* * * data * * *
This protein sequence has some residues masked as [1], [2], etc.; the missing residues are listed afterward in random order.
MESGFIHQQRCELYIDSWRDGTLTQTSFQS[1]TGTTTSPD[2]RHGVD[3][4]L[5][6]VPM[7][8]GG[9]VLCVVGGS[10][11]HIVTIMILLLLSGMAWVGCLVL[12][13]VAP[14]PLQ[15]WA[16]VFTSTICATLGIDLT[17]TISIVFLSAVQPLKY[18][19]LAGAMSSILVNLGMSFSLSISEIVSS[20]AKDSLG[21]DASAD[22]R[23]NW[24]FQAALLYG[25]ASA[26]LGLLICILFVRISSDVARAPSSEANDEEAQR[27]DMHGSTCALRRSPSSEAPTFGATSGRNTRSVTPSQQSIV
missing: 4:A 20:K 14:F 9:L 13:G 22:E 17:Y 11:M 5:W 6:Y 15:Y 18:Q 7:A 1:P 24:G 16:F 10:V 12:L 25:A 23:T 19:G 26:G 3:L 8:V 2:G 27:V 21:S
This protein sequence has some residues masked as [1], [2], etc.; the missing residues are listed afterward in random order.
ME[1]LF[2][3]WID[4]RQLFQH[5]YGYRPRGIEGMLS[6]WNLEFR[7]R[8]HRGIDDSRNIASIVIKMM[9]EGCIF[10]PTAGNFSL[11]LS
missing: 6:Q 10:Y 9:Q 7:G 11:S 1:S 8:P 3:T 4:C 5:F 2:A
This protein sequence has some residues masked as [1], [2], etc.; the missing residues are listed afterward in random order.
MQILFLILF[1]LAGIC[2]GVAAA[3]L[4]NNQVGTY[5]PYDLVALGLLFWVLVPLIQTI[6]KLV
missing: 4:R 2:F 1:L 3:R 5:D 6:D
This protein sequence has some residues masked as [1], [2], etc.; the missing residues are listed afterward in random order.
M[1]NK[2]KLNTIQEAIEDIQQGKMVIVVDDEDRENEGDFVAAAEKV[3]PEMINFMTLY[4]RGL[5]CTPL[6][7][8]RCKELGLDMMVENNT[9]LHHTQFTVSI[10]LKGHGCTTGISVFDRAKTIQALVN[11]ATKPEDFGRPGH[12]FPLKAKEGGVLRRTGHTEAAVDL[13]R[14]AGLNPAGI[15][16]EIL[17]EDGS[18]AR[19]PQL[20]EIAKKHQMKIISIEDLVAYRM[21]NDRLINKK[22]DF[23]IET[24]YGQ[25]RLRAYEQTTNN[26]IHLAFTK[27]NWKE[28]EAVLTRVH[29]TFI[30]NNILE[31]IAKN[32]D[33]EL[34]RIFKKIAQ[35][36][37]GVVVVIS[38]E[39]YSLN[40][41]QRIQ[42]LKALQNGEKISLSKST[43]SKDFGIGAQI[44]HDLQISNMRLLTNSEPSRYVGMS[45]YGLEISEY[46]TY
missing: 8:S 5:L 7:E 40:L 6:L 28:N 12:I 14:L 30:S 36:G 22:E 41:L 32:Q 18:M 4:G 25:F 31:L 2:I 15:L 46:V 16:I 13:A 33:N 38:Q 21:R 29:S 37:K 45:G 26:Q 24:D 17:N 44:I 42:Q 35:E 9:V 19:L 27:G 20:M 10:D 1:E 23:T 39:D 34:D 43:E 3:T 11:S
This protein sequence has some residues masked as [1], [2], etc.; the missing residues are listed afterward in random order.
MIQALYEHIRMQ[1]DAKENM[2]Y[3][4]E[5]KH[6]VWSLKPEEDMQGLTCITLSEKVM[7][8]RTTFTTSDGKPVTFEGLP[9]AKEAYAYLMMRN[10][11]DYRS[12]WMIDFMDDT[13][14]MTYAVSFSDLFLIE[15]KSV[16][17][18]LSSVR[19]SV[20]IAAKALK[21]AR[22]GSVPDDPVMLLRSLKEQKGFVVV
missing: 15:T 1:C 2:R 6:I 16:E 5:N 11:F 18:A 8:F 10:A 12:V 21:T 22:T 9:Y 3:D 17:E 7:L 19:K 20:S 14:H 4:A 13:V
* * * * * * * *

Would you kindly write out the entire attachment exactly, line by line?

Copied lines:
This protein sequence has some residues masked as [1], [2], etc.; the missing residues are listed afterward in random order.
MESGFIHQQRCELYIDSWRDGTLTQTSFQS[1]TGTTTSPD[2]RHGVD[3][4]L[5][6]VPM[7][8]GG[9]VLCVVGGS[10][11]HIVTIMILLLLSGMAWVGCLVL[12][13]VAP[14]PLQ[15]WA[16]VFTSTICATLGIDLT[17]TISIVFLSAVQPLKY[18][19]LAGAMSSILVNLGMSFSLSISEIVSS[20]AKDSLG[21]DASAD[22]R[23]NW[24]FQAALLYG[25]ASA[26]LGLLICILFVRISSDVARAPSSEANDEEAQR[27]DMHGSTCALRRSPSSEAPTFGATSGRNTRSVTPSQQSIV
missing: 4:A 20:K 14:F 9:L 13:G 22:E 17:Y 11:M 5:W 6:Y 15:Y 18:Q 7:A 1:P 24:G 16:F 10:V 12:L 25:A 23:T 19:G 26:G 3:L 8:V 2:G 27:V 21:S
This protein sequence has some residues masked as [1], [2], etc.; the missing residues are listed afterward in random order.
ME[1]LF[2][3]WID[4]RQLFQH[5]YGYRPRGIEGMLS[6]WNLEFR[7]R[8]HRGIDDSRNIASIVIKMM[9]EGCIF[10]PTAGNFSL[11]LS
missing: 6:Q 10:Y 9:Q 7:G 11:S 1:S 8:P 3:T 4:C 5:F 2:A
This protein sequence has some residues masked as [1], [2], etc.; the missing residues are listed afterward in random order.
MQILFLILF[1]LAGIC[2]GVAAA[3]L[4]NNQVGTY[5]PYDLVALGLLFWVLVPLIQTI[6]KLV
missing: 4:R 2:F 1:L 3:R 5:D 6:D
This protein sequence has some residues masked as [1], [2], etc.; the missing residues are listed afterward in random order.
M[1]NK[2]KLNTIQEAIEDIQQGKMVIVVDDEDRENEGDFVAAAEKV[3]PEMINFMTLY[4]RGL[5]CTPL[6][7][8]RCKELGLDMMVENNT[9]LHHTQFTVSI[10]LKGHGCTTGISVFDRAKTIQALVN[11]ATKPEDFGRPGH[12]FPLKAKEGGVLRRTGHTEAAVDL[13]R[14]AGLNPAGI[15][16]EIL[17]EDGS[18]AR[19]PQL[20]EIAKKHQMKIISIEDLVAYRM[21]NDRLINKK[22]DF[23]IET[24]YGQ[25]RLRAYEQTTNN[26]IHLAFTK[27]NWKE[28]EAVLTRVH[29]TFI[30]NNILE[31]IAKN[32]D[33]EL[34]RIFKKIAQ[35][36][37]GVVVVIS[38]E[39]YSLN[40][41]QRIQ[42]LKALQNGEKISLSKST[43]SKDFGIGAQI[44]HDLQISNMRLLTNSEPSRYVGMS[45]YGLEISEY[46]TY
missing: 8:S 5:L 7:E 40:L 6:L 28:N 12:I 14:L 30:S 36:G 22:E 41:L 32:Q 18:M 4:G 25:F 31:L 2:I 15:L 46:V 16:I 13:A 33:N 38:Q 21:R 29:S 37:K 45:G 26:Q 24:D 17:N 44:I 42:Q 35:E 9:V 19:L 27:G 20:M 10:D 1:E 23:T 39:D 34:D 43:E 3:T 11:S
This protein sequence has some residues masked as [1], [2], etc.; the missing residues are listed afterward in random order.
MIQALYEHIRMQ[1]DAKENM[2]Y[3][4]E[5]KH[6]VWSLKPEEDMQGLTCITLSEKVM[7][8]RTTFTTSDGKPVTFEGLP[9]AKEAYAYLMMRN[10][11]DYRS[12]WMIDFMDDT[13][14]MTYAVSFSDLFLIE[15]KSV[16][17][18]LSSVR[19]SV[20]IAAKALK[21]AR[22]GSVPDDPVMLLRSLKEQKGFVVV
missing: 15:T 1:C 2:R 6:I 16:E 5:N 11:F 18:A 8:F 10:A 12:V 21:T 22:T 9:Y 3:D 17:E 7:L 19:K 20:S 14:H 4:A 13:V